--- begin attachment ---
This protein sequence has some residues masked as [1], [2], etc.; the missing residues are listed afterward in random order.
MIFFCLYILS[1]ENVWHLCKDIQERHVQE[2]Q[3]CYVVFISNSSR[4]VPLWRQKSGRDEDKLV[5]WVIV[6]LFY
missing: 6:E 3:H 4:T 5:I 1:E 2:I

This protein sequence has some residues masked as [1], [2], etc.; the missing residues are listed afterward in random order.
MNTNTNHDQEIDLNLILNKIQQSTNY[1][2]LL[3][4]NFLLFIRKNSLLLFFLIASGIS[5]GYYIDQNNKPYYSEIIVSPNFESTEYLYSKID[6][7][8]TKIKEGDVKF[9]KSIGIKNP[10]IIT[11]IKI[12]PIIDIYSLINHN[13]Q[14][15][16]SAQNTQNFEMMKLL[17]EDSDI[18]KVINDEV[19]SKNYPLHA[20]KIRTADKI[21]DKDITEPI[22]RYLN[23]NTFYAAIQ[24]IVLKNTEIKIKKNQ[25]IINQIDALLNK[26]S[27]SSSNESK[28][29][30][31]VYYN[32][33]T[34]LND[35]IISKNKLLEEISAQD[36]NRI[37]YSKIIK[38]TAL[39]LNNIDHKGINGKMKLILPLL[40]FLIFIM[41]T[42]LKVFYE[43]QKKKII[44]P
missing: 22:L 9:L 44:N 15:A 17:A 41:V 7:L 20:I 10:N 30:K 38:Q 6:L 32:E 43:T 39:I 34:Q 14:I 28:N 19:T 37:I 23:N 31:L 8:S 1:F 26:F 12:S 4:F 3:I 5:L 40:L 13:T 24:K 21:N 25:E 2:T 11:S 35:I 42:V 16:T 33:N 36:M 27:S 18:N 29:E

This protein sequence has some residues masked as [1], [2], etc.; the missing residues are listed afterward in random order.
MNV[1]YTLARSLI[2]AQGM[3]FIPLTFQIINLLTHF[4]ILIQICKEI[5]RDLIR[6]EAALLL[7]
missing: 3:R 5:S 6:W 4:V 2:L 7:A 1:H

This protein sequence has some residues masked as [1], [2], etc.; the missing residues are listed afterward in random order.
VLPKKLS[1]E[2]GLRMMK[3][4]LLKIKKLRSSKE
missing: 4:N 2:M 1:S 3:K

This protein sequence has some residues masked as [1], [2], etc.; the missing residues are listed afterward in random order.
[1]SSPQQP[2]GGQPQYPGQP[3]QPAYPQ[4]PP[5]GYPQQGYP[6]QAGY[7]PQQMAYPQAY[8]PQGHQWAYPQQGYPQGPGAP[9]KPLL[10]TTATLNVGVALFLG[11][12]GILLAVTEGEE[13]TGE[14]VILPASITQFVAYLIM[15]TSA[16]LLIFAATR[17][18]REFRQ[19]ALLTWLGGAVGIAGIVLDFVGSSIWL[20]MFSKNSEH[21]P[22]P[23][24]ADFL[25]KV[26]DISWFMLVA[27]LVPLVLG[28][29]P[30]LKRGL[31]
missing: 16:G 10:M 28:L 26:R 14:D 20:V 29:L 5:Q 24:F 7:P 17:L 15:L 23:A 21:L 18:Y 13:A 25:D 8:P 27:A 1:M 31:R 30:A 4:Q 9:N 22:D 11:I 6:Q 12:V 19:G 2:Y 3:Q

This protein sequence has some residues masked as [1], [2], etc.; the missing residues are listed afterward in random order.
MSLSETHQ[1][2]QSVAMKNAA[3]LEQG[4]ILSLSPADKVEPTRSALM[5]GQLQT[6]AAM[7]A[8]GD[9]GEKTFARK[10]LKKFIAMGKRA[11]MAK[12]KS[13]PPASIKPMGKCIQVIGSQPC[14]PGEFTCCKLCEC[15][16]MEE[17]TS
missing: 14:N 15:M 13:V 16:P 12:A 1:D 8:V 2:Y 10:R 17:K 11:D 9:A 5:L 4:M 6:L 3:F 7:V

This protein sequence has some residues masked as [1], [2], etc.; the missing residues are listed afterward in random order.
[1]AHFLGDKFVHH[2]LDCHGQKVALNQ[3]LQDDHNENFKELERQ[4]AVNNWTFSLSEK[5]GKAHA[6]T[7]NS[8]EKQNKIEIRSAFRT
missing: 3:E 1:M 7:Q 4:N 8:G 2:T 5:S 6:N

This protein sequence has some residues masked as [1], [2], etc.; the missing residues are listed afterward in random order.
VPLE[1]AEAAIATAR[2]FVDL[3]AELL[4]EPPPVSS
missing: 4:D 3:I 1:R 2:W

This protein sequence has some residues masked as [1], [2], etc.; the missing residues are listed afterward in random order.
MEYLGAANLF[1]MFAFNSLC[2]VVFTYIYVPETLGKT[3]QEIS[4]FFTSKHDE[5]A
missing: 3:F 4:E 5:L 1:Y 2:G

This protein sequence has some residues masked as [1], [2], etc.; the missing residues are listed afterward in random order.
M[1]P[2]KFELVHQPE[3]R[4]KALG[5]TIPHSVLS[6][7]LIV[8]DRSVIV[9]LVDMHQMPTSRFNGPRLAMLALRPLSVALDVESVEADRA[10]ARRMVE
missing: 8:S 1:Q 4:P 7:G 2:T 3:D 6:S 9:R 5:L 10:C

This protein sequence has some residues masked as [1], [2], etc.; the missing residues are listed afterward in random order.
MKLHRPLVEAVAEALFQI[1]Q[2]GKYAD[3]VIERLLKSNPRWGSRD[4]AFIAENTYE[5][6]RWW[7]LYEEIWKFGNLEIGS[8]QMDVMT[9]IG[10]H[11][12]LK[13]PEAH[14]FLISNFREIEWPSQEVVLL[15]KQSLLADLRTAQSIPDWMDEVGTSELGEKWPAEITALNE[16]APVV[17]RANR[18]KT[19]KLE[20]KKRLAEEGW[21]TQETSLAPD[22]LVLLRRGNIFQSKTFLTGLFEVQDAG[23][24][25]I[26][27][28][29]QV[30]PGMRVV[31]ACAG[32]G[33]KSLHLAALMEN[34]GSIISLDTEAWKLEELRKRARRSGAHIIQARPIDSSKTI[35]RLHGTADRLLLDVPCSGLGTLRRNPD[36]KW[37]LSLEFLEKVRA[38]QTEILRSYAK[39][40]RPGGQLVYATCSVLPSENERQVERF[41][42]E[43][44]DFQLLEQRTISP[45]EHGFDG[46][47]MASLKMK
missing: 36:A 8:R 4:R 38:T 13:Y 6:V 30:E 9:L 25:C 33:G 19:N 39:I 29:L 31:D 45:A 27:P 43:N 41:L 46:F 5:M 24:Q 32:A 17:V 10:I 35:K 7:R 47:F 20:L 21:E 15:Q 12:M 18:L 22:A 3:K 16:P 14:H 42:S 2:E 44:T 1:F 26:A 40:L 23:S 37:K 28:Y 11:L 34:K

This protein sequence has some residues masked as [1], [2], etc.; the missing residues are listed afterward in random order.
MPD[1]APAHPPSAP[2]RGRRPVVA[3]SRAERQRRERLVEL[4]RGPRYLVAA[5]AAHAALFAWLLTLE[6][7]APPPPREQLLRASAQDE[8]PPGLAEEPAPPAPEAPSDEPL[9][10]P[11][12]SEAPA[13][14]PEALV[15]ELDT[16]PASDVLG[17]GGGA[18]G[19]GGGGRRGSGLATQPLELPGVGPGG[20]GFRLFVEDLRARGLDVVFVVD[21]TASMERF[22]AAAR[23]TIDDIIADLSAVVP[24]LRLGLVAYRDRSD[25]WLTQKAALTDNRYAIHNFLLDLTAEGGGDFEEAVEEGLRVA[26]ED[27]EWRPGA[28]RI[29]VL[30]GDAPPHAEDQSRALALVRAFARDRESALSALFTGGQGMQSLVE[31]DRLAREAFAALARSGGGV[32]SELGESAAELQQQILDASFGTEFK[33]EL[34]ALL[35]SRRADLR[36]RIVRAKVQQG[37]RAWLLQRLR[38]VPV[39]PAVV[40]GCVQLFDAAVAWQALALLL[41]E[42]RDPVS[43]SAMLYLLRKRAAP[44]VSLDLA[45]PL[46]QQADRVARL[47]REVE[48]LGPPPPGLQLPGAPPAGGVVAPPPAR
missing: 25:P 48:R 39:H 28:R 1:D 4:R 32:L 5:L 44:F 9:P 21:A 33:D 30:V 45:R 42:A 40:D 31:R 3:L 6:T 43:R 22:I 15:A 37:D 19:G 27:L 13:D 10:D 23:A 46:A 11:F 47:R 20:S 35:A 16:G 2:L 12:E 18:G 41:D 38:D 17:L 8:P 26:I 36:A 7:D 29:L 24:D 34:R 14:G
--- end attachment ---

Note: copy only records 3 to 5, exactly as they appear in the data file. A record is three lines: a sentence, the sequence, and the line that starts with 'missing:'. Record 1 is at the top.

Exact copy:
This protein sequence has some residues masked as [1], [2], etc.; the missing residues are listed afterward in random order.
MNV[1]YTLARSLI[2]AQGM[3]FIPLTFQIINLLTHF[4]ILIQICKEI[5]RDLIR[6]EAALLL[7]
missing: 3:R 5:S 6:W 4:V 2:L 7:A 1:H

This protein sequence has some residues masked as [1], [2], etc.; the missing residues are listed afterward in random order.
VLPKKLS[1]E[2]GLRMMK[3][4]LLKIKKLRSSKE
missing: 4:N 2:M 1:S 3:K

This protein sequence has some residues masked as [1], [2], etc.; the missing residues are listed afterward in random order.
[1]SSPQQP[2]GGQPQYPGQP[3]QPAYPQ[4]PP[5]GYPQQGYP[6]QAGY[7]PQQMAYPQAY[8]PQGHQWAYPQQGYPQGPGAP[9]KPLL[10]TTATLNVGVALFLG[11][12]GILLAVTEGEE[13]TGE[14]VILPASITQFVAYLIM[15]TSA[16]LLIFAATR[17][18]REFRQ[19]ALLTWLGGAVGIAGIVLDFVGSSIWL[20]MFSKNSEH[21]P[22]P[23][24]ADFL[25]KV[26]DISWFMLVA[27]LVPLVLG[28][29]P[30]LKRGL[31]
missing: 16:G 10:M 28:L 26:R 14:D 20:V 29:L 5:Q 24:F 7:P 17:L 15:L 23:A 21:L 18:Y 13:A 25:D 8:P 27:A 1:M 31:R 30:A 4:Q 9:N 22:D 11:I 6:Q 12:V 19:G 2:Y 3:Q